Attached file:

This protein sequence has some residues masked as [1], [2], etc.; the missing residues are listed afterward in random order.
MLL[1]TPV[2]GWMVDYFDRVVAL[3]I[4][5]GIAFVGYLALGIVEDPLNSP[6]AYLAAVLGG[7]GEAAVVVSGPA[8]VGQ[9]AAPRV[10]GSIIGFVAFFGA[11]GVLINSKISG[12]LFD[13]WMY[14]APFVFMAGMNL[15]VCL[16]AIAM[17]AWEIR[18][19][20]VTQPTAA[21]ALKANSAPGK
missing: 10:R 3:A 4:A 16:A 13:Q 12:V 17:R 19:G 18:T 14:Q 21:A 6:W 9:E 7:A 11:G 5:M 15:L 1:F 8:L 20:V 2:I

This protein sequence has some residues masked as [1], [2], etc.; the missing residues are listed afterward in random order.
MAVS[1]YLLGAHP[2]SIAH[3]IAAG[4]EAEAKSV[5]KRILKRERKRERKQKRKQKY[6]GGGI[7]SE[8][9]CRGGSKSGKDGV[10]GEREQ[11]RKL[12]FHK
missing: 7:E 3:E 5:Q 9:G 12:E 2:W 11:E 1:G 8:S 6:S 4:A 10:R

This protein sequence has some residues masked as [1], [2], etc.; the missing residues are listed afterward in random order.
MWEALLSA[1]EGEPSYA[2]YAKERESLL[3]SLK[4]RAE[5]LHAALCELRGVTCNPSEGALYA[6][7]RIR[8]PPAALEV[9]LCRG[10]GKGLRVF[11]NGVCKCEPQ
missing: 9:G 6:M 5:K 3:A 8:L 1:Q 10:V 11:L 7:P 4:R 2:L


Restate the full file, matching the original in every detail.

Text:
This protein sequence has some residues masked as [1], [2], etc.; the missing residues are listed afterward in random order.
MLL[1]TPV[2]GWMVDYFDRVVAL[3]I[4][5]GIAFVGYLALGIVEDPLNSP[6]AYLAAVLGG[7]GEAAVVVSGPA[8]VGQ[9]AAPRV[10]GSIIGFVAFFGA[11]GVLINSKISG[12]LFD[13]WMY[14]APFVFMAGMNL[15]VCL[16]AIAM[17]AWEIR[18][19][20]VTQPTAA[21]ALKANSAPGK
missing: 10:R 3:A 4:A 16:A 13:Q 12:V 17:R 19:G 18:T 14:Q 21:A 6:W 9:E 7:A 11:G 5:M 15:L 1:F 8:L 20:V 2:I

This protein sequence has some residues masked as [1], [2], etc.; the missing residues are listed afterward in random order.
MAVS[1]YLLGAHP[2]SIAH[3]IAAG[4]EAEAKSV[5]KRILKRERKRERKQKRKQKY[6]GGGI[7]SE[8][9]CRGGSKSGKDGV[10]GEREQ[11]RKL[12]FHK
missing: 7:E 3:E 5:Q 9:G 12:E 2:W 11:E 1:G 8:S 6:S 4:A 10:R

This protein sequence has some residues masked as [1], [2], etc.; the missing residues are listed afterward in random order.
MWEALLSA[1]EGEPSYA[2]YAKERESLL[3]SLK[4]RAE[5]LHAALCELRGVTCNPSEGALYA[6][7]RIR[8]PPAALEV[9]LCRG[10]GKGLRVF[11]NGVCKCEPQ
missing: 9:G 6:M 5:K 3:A 8:L 1:Q 10:V 11:L 7:P 4:R 2:L